The so-called barbarians came to Drangleic seeking vengeance against Vendrick’s own barbarism, wreaking havoc across the land. Wherever we find Drangleic soldiers or mercenaries stationed, we find Hollows, with no giant “corpses” anywhere among them save for at the seaside fortress. This was nothing short of a massacre, protracted for decades if both Drummond’s father and grandfather defended the fort against them before him. And with such heavy losses by the defenders, the notion that the giants had a single-minded focus on reaching the castle where the giant golems were located, as the original description for the Giant Lord’s Soul claims, sounds absurd; unsurprisingly, the information was removed with the big fix. The giants weren’t aiming to quickly liberate their captive fellows. Their only concern was maximizing death and destruction for the enemy, to give back everything they endured. In the end, everything came to a head at the fortress, the giants flinging massive fireballs from their naval vessels while also landing forces past the walls. And for a last stand, Drangleic put up incredible resistance.

Soul of the King of the giants that destroyed Drangleig once.

The giants that appeared from beyond the north aimed for Vanclad’s castle. As if only what was there was their objective.

The special soul this giant possesses is used to acquire a vast amount of souls or create a great power.

Those giants aren’t just barbarians. They are driven by a rage that cannot forgive. For my father, my grandfather, fought these giants in this land. It is no ordinary tenacity. They probably cannot forgive them. My King’s deeds…

By the time we arrive to the past, many giants have already been killed, many more contending with the Undead and Hollows their tarrying has forced them to confront. Even without us defeating the Giant Lord, the kingdom’s tenacity handed them the victory, if only barely. In fact, despite us collecting his soul, the King of the giants apparently still had more to spare. Considering that this boss soul lacks the characteristic black hole at the core, it is likely the mere remnants left behind on the body coalesced into one resembling the average boss — not surprising given the ginormous size of the original. Even so, the King’s loss of life energy no doubt weakened him, allowing some survivors on Drangleic’s side to drag his broken body underground and seal it away with rubble. Based on the number of swords misshapenly jammed into him, this wasn’t done without first trying to put him down for good, but the mass outbreak of Hollows likely had his would-be killers pressed for time and attention. And in fairness, their makeshift prison worked, at least until the King saw a familiar face.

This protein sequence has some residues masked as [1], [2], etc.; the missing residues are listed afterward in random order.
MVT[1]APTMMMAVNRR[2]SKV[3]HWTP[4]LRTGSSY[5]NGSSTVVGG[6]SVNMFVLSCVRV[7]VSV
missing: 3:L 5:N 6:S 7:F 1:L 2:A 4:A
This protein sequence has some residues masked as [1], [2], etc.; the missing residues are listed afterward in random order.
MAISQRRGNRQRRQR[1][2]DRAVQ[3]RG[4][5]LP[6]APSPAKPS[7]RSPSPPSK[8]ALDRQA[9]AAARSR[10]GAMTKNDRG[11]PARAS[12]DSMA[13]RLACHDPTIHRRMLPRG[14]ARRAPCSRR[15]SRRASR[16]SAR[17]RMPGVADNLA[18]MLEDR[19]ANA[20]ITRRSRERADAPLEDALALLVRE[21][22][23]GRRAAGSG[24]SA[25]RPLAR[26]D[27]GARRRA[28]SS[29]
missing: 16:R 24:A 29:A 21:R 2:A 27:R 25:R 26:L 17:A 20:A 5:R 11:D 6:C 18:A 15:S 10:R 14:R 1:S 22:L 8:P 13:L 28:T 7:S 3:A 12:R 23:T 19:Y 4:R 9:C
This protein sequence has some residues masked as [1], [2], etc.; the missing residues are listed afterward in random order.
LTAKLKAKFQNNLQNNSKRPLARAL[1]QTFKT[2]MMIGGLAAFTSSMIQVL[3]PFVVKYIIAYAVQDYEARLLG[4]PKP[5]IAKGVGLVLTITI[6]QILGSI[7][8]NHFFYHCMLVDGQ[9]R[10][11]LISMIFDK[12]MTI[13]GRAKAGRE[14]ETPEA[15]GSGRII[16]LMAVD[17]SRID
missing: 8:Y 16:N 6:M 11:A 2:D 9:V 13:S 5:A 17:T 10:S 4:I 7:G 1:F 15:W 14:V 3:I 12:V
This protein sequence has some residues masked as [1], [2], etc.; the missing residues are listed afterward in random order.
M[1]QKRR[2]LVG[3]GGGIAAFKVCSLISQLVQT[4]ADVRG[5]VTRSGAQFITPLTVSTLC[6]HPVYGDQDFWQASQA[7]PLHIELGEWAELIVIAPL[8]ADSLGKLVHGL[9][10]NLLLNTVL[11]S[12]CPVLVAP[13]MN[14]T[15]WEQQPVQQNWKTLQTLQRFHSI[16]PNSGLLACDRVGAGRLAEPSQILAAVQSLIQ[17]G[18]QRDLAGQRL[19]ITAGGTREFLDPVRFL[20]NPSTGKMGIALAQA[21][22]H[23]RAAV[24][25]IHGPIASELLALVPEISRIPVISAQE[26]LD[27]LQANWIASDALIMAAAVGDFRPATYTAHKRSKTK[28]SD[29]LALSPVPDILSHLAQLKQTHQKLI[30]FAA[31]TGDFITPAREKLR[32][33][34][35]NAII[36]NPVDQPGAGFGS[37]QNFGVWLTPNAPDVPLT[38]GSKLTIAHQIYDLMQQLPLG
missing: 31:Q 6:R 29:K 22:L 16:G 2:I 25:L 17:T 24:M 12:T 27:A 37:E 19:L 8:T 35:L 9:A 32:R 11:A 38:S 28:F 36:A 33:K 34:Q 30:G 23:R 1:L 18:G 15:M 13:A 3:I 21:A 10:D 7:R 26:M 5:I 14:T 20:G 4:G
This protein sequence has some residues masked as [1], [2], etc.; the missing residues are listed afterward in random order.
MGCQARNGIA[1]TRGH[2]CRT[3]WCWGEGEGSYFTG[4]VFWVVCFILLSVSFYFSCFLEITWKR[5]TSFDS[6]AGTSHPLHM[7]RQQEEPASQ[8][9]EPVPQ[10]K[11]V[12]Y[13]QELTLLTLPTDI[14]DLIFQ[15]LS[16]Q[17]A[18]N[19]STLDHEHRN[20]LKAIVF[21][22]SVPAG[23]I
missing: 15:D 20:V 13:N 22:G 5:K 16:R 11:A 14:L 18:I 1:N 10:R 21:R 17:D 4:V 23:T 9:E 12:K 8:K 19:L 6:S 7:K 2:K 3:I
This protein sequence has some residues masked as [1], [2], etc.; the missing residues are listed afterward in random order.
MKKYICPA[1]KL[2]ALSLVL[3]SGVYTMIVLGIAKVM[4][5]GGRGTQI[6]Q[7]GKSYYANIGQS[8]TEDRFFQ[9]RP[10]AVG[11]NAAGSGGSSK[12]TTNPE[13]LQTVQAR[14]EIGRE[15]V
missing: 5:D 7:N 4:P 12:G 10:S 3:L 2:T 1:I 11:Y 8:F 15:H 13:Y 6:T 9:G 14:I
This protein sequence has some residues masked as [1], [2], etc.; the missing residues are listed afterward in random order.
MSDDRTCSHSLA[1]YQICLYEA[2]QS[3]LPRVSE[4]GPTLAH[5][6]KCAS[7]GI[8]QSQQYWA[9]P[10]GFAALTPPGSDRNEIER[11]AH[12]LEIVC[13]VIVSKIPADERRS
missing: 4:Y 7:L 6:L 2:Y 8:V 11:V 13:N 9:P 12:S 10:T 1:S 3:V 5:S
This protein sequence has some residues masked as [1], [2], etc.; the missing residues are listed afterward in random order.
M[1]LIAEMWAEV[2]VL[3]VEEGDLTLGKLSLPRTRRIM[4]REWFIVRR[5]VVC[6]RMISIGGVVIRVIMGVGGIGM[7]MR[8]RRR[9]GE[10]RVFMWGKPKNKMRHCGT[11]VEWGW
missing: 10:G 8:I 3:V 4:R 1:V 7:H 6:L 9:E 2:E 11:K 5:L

Soul of the surviving giant that was bound to the Forest of Giants’ underground.

It is said that the leader of the giants that tried to trample the kingdom underfoot was overthrown by a nameless hero. The leader was tethered to the fortress’ underground and sealed away, but it was after anything and everything was completely destroyed.

The special soul this giant possesses is used to acquire a vast amount of souls or create a great power.

Greataxe created from the soul of the Last Giant.

The primitive weapon resembling a stone tool of old possesses extraordinary size. Its strength aggregates only power.

Due to the work of a nameless hero, the giant was captured, but it was already all too late.

While this is technically our first time meeting him, the King clearly hasn’t forgotten about the nameless hero who felled him so long ago. Upon seeing us, he flies into a rage, breaking himself free of his paltry restraints like a wild animal. Even bereft of so much of his strength, the giant gives his all to kill us, even if means pulling off his limp left arm and using it as a club; his sense of payback certainly hasn’t abated. With his final demise, we supposedly kill the “Last Giant”, but the few more warriors we can find hiding out in the Gutter potentially after this boss battle proves the name conditional at best. Regardless, it is true that their race is basically extinct, at least until the forest’s seeds mature into the next generation. The King is the last one standing with the pride of his people, no skulking in the shadows as a cowardly runaways. When he is gone, so too is their kingdom, like so many before. And he refuses to be part of that cycle.